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There are 4 genres, each genre has 11 books. I want to choose 4 books such that (order does not matter):

  1. all books are from the same genre
  2. all books are from different genres
  3. the books are from exactly three genres
  4. the books are from exactly two genres

The following are my attempts:

  1. $11 \choose 4$ chooses 4 books from one genre that contains 11 books. There are 4 genres. Therefore, $4 \times {11 \choose 4}$ total combinations.

  2. $11^4$ total combinations. 11 possibilities for the first, 11 for the second, 11 for the third, 11 for the fourth. Does this take order into account? Again, I want order to be irrelevant.

  3. $11^3$ for three slots, then $10 \times 3$ for the remaining slot. $11^3 \times 30$ total combinations.

  4. ${11 \choose 2} \times {11 \choose 2} \times {4 \choose 2}$. Since you are choosing 2 books from 11 twice, and you are choosing 2 genres from 4 genres.

Any advice on these attempts would be appreciated.

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    $\begingroup$ Try number $3$ again. $\endgroup$ – saulspatz Sep 9 '19 at 23:05
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    $\begingroup$ (1) and (2) are both correct. For (3) you would notice that exactly one genre gets two books. Pick which genre it was and then pick which two books from that genre they were. Then pick the remaining two genres and which book from each it was. For (4) you were close but you only considered what happened if you pick two from each of the genres and neglected to account for what happens if you picked three from one and one from another. $\endgroup$ – JMoravitz Sep 9 '19 at 23:05
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  1. Correct
  2. Correct (If you multiplied by a factor of $4!$ then order would matter, but the way you have counted says order does not matter)
  3. Not quite. Your method of counting says choose a book from each of 3 genres (but which ones?), then pick one of the genres and choose a second book from it. There are two problems with this. First, you haven't said which 3 genres are being used, so you need to multiply by a factor of $\binom{4}{3}$. Second, the order in which you choose the two books from one genre matters in your method of counting. Suppose the books are $A_1,\dots A_{11}$ for the first genre, $B_1,\dots,B_{11}$ for the second, and so on. If I choose $A_1,B_1$, and $C_1$ and then pick genre $A$ and choose $A_2$, that is counted differently from choosing $A_2$, $B_1$, and $C_1$ and then picking genre $A$ and choosing $A_1$. So you need to divide by a factor of $2$. Another way to think about this is: choose 3 genres ($\binom{4}{3}$), choose one of them to have two books ($3$), choose one book each from two genres ($11^2$), and choose two books from the third ($\binom{11}{2}$).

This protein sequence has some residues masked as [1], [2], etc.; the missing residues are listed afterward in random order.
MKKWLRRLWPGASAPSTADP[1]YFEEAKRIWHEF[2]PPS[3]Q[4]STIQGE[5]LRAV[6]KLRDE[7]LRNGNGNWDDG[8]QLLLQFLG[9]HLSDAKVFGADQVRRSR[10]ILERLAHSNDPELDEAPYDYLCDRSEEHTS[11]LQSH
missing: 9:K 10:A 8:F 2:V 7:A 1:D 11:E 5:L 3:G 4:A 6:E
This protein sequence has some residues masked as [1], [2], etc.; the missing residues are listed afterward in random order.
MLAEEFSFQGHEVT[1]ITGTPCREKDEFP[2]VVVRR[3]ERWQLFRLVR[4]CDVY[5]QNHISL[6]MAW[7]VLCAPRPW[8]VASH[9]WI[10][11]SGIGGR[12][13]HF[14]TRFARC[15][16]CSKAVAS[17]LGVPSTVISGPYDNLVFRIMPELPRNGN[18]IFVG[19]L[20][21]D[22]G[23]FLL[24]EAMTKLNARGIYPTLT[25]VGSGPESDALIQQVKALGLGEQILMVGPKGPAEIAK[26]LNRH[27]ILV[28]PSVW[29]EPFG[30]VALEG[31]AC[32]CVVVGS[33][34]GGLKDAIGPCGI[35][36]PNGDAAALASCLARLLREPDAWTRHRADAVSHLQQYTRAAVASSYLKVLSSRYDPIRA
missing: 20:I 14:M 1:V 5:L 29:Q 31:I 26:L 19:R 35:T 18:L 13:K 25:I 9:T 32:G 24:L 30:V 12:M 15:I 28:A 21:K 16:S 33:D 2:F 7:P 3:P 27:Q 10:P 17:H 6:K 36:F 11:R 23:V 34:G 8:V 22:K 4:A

4. Almost. This would be correct if the question said two books are from one genre and two books are from another. But what if 3 are from one and 1 is from another?
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  • $\begingroup$ Thanks so much! So for number 4, would I take what I have already and multiply that by ${4 \choose 2} \times {11 \choose 3} \times {11 \choose 1}$? Or is this double-counting $4 \choose 2$ $\endgroup$ – theta Sep 10 '19 at 0:24
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    $\begingroup$ You don't want to multiply, you want to add because you are counting disjoint things. Also, the expression in your comment actually under counts, because you need to designate which of the genres has 3 books and which has 1. In other words, you should have $4 \cdot 3$ instead of $\binom{4}{2}$. $\endgroup$ – kccu Sep 10 '19 at 0:56

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